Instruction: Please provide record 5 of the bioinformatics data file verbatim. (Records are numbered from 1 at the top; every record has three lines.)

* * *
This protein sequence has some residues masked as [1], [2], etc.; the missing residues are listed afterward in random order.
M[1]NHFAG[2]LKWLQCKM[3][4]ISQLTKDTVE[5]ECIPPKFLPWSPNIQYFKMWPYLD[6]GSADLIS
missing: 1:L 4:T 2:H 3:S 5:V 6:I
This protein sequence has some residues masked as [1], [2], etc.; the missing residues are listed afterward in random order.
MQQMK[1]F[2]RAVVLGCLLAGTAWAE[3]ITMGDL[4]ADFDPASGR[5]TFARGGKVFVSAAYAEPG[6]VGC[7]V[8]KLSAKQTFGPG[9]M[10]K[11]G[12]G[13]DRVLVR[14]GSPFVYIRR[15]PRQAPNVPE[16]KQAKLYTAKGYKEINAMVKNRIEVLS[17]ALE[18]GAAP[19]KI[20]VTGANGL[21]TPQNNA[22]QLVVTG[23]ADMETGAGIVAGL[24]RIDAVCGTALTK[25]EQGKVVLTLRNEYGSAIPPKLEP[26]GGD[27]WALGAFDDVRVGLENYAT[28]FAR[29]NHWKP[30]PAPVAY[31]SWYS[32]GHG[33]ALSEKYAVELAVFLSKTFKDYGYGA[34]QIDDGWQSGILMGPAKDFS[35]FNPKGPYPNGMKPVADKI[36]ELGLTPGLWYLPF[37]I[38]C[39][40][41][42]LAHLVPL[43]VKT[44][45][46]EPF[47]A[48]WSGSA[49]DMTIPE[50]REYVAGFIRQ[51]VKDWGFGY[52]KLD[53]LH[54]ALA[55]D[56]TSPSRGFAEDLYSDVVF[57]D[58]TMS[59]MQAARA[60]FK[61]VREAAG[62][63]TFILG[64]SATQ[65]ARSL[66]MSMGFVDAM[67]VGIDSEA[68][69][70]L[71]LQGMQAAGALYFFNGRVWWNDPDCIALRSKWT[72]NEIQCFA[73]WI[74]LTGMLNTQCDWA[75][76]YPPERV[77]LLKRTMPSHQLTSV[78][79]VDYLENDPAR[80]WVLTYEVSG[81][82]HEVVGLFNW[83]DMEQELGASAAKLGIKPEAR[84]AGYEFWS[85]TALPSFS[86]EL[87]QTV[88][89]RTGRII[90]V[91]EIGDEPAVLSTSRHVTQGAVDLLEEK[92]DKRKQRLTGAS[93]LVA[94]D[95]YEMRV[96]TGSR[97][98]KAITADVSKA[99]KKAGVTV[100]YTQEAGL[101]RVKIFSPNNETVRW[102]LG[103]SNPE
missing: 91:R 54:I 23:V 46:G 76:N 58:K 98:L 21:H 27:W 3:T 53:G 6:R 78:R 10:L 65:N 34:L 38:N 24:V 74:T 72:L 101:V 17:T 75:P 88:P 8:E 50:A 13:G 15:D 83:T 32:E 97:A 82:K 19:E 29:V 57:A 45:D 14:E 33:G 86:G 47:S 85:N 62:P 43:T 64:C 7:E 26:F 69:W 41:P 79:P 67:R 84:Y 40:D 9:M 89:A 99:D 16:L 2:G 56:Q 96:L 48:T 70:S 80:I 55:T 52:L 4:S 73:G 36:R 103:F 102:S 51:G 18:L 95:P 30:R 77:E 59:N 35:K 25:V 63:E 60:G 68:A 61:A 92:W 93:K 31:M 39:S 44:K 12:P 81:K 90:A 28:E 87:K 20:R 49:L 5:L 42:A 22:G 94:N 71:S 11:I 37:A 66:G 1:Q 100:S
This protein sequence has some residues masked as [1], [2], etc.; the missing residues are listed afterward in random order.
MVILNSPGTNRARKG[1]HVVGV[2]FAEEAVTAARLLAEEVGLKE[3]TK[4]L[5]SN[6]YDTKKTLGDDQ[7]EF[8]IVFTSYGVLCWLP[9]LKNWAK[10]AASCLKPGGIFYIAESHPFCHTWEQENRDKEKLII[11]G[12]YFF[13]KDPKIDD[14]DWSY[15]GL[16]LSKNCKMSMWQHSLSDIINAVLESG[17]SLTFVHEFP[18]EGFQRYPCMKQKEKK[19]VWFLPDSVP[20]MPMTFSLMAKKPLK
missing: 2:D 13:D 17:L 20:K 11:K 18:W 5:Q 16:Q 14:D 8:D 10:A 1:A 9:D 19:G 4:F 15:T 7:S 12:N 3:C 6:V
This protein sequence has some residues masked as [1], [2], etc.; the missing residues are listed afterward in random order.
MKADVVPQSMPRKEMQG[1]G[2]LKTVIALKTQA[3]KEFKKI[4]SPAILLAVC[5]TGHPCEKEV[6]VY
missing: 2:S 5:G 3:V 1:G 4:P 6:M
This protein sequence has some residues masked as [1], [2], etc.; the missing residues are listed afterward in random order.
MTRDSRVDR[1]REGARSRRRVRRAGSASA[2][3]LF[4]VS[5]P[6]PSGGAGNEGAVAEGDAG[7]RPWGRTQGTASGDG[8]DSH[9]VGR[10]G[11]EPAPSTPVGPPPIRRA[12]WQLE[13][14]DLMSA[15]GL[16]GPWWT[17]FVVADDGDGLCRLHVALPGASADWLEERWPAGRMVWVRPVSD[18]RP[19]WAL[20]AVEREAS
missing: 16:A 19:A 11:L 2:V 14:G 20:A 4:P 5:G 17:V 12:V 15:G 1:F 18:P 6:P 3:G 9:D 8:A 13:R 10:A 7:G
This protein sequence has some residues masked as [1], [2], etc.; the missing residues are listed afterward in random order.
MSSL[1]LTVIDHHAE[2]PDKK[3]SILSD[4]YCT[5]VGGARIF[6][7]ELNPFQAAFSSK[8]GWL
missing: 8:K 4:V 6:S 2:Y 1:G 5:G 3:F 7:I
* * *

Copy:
This protein sequence has some residues masked as [1], [2], etc.; the missing residues are listed afterward in random order.
MTRDSRVDR[1]REGARSRRRVRRAGSASA[2][3]LF[4]VS[5]P[6]PSGGAGNEGAVAEGDAG[7]RPWGRTQGTASGDG[8]DSH[9]VGR[10]G[11]EPAPSTPVGPPPIRRA[12]WQLE[13][14]DLMSA[15]GL[16]GPWWT[17]FVVADDGDGLCRLHVALPGASADWLEERWPAGRMVWVRPVSD[18]RP[19]WAL[20]AVEREAS
missing: 16:A 19:A 11:L 2:V 14:G 20:A 4:P 5:G 17:V 12:V 15:G 1:F 18:P 6:P 3:G 9:D 8:A 13:R 10:A 7:G